Antarctic summer for AUT academics

24 Jan, 2023
 
Professor Barbara Bollard (second from left) and remote sensing technician Ashray Doshi (right) in Antarctica.
Professor Barbara Bollard (second from left) and remote sensing technician Ashray Doshi (right) in Antarctica.
“Like mowing the lawn, but in the sky” is how AUT’s Professor Barbara Bollard describes the work she and remote sensing technician Ashray Doshi are doing in Antarctica this summer.

For close to two months, as part of a team of five scientists, Professor Bollard and Doshi are using drones to map the ancient moss beds of the Australian Antarctic Division-managed Casey Station area.

The research is conducted in partnership with SAEF – a $A36 million Antarctic research programme funded by the Australian Research Council as a Special Research Initiative.

AUT is a core partner in SAEF, and Professor Bollard is co-leader of the drone project with Professor Felipe Gonzalez from Queensland University of Technology.

Professor Bollard is a pioneer in the use of drones and remote sensing systems for research in extreme environments like Antarctica, and Doshi is the team’s chief drone pilot.

Professor Bollard was invited to the prestigious project following the success of previous projects with Doshi and Professor Len Gillman mapping protected areas in Antarctica for the New Zealand Antarctic Research Institute.

Plant life in Casey is the most extensive in Antarctica, a continent with extreme conditions that very few plants can survive in. Mosses are the largest and oldest plants to grow there, with beds of up to 50 metres wide and plants up to 500 years old.

The moss in Antarctica is an important indicator of climate change, as it is sensitive to variations of temperature and moisture.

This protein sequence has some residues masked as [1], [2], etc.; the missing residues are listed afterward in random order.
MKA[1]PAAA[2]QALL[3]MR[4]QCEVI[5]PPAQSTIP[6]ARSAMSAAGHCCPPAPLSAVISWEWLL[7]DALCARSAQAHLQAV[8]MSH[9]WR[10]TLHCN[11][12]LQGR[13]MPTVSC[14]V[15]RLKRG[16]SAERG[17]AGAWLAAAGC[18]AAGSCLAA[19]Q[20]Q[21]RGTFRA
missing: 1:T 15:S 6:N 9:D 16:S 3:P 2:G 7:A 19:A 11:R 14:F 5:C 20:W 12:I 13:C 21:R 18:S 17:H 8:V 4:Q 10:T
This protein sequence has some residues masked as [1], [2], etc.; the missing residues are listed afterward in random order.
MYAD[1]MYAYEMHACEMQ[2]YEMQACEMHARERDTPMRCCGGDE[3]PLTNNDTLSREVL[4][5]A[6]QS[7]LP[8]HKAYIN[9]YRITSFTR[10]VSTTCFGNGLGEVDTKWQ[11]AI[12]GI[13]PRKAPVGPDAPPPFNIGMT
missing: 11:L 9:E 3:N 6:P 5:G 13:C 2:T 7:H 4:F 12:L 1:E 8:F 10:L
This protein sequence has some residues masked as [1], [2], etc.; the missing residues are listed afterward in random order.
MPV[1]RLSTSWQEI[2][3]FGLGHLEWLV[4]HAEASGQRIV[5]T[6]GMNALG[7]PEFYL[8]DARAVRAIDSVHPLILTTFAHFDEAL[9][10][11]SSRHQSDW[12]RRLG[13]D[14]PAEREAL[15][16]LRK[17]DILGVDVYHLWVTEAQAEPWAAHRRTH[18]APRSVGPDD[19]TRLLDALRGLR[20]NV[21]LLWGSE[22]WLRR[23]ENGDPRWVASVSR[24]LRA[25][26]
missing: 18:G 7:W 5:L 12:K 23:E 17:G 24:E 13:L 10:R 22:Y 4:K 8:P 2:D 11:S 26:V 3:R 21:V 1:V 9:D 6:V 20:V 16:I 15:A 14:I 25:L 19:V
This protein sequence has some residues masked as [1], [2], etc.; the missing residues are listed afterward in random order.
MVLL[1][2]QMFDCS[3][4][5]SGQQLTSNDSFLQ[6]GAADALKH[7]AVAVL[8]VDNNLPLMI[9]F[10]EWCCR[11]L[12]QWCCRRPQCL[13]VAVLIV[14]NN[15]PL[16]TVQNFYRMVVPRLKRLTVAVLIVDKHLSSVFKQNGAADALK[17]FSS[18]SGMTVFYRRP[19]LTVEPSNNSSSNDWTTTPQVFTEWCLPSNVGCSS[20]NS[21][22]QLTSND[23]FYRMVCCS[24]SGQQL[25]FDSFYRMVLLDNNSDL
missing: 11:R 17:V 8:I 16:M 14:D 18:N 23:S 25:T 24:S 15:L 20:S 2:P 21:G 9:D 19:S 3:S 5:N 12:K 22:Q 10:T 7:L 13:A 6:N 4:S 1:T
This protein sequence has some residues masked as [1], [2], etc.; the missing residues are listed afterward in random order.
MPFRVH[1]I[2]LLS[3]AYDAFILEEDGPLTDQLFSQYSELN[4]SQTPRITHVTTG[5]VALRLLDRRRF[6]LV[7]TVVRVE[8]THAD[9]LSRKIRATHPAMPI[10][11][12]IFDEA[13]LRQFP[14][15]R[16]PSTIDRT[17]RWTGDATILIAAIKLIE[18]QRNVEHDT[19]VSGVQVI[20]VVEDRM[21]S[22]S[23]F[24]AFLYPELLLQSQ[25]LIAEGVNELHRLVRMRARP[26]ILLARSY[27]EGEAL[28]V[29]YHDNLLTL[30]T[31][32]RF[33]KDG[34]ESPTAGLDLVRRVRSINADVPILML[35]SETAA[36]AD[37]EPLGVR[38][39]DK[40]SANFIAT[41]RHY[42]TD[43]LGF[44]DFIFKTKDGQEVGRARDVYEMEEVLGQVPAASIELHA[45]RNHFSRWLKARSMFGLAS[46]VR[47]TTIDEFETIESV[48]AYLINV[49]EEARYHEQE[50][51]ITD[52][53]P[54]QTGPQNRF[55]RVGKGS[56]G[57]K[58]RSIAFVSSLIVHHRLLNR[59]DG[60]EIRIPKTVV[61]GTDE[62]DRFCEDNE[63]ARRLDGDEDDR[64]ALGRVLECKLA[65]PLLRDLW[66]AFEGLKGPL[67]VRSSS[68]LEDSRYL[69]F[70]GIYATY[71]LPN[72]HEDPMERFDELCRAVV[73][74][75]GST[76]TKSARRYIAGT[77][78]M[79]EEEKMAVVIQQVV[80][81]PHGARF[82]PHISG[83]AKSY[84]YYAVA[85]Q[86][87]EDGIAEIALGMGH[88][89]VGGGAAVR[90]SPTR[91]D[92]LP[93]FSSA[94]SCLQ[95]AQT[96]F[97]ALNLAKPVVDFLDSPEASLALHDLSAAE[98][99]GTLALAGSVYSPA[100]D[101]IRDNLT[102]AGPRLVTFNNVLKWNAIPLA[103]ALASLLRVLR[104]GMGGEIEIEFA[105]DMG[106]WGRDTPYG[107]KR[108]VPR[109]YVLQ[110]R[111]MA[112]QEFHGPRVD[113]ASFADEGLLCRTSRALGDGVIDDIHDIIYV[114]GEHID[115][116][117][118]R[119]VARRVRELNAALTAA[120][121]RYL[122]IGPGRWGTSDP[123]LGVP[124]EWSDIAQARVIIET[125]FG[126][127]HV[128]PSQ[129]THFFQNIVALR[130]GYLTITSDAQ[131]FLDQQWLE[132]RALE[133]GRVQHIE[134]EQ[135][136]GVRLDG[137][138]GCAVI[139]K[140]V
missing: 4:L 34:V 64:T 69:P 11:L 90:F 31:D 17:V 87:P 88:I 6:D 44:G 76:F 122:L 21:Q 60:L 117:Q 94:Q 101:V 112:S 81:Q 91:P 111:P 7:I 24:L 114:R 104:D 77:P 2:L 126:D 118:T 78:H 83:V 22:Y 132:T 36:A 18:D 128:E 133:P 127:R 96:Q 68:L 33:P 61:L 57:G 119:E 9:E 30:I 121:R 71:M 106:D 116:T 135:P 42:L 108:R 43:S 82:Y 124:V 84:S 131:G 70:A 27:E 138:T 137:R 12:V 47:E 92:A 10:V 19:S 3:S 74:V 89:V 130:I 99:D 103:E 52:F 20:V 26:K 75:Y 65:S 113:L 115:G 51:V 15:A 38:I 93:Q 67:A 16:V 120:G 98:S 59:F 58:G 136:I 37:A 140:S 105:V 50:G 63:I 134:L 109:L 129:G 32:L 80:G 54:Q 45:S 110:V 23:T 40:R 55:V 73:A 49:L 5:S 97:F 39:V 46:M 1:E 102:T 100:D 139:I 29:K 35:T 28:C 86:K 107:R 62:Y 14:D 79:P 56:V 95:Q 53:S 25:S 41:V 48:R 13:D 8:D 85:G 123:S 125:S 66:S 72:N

Mapping and monitoring the beds over time allows researchers to understand the health of the mosses, identify areas of risk, and gain a better understanding of how climate change is affecting the region.

The drones used at Casey are fitted with specialised cameras and sensors to collect high-resolution imagery of the moss beds over great distances.

In a process that Professor Bollard describes as “like mowing the lawn but in the sky”, they will capture thousands of photographs, which will be stitched together for use in a variety of research, by this team and others.

Monitoring the moss from the ground are Krystal Randall, a postdoctoral biologist who recently submitted her PhD on moss microclimates, Dr Johan Barthélemy, a specialist in smart technologies that use AI, machine learning and big data analysis and Dr Juan Sandino, a postdoctoral engineer interested in developing drone-based remote sensing systems for environmental monitoring.

In addition to studying the effects of climate change, the team also hopes to use the data to develop conservation strategies for the moss and other vulnerable plant species in the area

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